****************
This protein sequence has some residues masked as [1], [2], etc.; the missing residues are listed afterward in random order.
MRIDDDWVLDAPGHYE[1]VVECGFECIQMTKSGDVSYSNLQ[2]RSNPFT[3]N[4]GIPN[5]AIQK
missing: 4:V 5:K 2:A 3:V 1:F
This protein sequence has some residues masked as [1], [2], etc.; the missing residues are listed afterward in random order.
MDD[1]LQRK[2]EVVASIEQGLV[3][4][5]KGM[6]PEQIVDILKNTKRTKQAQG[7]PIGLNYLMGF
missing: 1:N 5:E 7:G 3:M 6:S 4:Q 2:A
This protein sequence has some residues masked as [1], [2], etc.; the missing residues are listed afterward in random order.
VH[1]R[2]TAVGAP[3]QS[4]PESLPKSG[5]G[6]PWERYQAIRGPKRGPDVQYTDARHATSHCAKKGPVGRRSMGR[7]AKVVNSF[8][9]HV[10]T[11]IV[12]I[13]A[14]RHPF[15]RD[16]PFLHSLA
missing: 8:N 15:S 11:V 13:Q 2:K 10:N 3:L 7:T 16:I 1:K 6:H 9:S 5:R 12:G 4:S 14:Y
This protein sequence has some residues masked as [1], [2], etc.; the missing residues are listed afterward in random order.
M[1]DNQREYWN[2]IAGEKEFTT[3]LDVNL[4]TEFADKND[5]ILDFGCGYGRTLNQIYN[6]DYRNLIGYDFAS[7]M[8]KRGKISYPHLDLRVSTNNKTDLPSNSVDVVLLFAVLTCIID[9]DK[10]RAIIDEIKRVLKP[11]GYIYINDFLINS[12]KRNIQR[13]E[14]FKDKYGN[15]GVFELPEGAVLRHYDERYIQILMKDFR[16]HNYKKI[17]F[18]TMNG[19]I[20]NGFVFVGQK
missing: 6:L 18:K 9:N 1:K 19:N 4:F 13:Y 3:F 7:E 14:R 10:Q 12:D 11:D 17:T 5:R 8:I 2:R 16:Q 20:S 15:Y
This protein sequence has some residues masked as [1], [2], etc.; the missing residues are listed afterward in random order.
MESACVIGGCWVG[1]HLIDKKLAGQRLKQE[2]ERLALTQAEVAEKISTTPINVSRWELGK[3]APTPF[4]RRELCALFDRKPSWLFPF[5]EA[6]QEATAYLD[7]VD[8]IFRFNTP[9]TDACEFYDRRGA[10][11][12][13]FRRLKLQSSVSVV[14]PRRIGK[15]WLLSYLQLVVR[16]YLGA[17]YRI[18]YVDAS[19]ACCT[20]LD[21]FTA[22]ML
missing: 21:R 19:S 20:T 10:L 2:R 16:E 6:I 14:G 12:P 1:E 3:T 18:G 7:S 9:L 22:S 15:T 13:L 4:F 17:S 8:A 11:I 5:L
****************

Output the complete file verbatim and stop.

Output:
This protein sequence has some residues masked as [1], [2], etc.; the missing residues are listed afterward in random order.
MRIDDDWVLDAPGHYE[1]VVECGFECIQMTKSGDVSYSNLQ[2]RSNPFT[3]N[4]GIPN[5]AIQK
missing: 4:V 5:K 2:A 3:V 1:F
This protein sequence has some residues masked as [1], [2], etc.; the missing residues are listed afterward in random order.
MDD[1]LQRK[2]EVVASIEQGLV[3][4][5]KGM[6]PEQIVDILKNTKRTKQAQG[7]PIGLNYLMGF
missing: 1:N 5:E 7:G 3:M 6:S 4:Q 2:A
This protein sequence has some residues masked as [1], [2], etc.; the missing residues are listed afterward in random order.
VH[1]R[2]TAVGAP[3]QS[4]PESLPKSG[5]G[6]PWERYQAIRGPKRGPDVQYTDARHATSHCAKKGPVGRRSMGR[7]AKVVNSF[8][9]HV[10]T[11]IV[12]I[13]A[14]RHPF[15]RD[16]PFLHSLA
missing: 8:N 15:S 11:V 13:Q 2:K 10:N 3:L 7:T 16:I 1:K 6:H 9:S 5:R 12:G 4:S 14:Y
This protein sequence has some residues masked as [1], [2], etc.; the missing residues are listed afterward in random order.
M[1]DNQREYWN[2]IAGEKEFTT[3]LDVNL[4]TEFADKND[5]ILDFGCGYGRTLNQIYN[6]DYRNLIGYDFAS[7]M[8]KRGKISYPHLDLRVSTNNKTDLPSNSVDVVLLFAVLTCIID[9]DK[10]RAIIDEIKRVLKP[11]GYIYINDFLINS[12]KRNIQR[13]E[14]FKDKYGN[15]GVFELPEGAVLRHYDERYIQILMKDFR[16]HNYKKI[17]F[18]TMNG[19]I[20]NGFVFVGQK
missing: 6:L 18:K 9:N 1:K 19:N 4:F 13:Y 3:F 7:E 14:R 10:Q 12:D 11:D 17:T 5:R 8:I 2:R 16:Q 20:S 15:Y
This protein sequence has some residues masked as [1], [2], etc.; the missing residues are listed afterward in random order.
MESACVIGGCWVG[1]HLIDKKLAGQRLKQE[2]ERLALTQAEVAEKISTTPINVSRWELGK[3]APTPF[4]RRELCALFDRKPSWLFPF[5]EA[6]QEATAYLD[7]VD[8]IFRFNTP[9]TDACEFYDRRGA[10][11][12][13]FRRLKLQSSVSVV[14]PRRIGK[15]WLLSYLQLVVR[16]YLGA[17]YRI[18]YVDAS[19]ACCT[20]LD[21]FTA[22]ML
missing: 21:R 19:S 20:T 10:L 2:R 16:E 6:I 14:G 12:P 1:E 3:T 18:G 7:S 9:L 22:S 15:T 13:L 4:F 17:S 8:A 11:I 5:L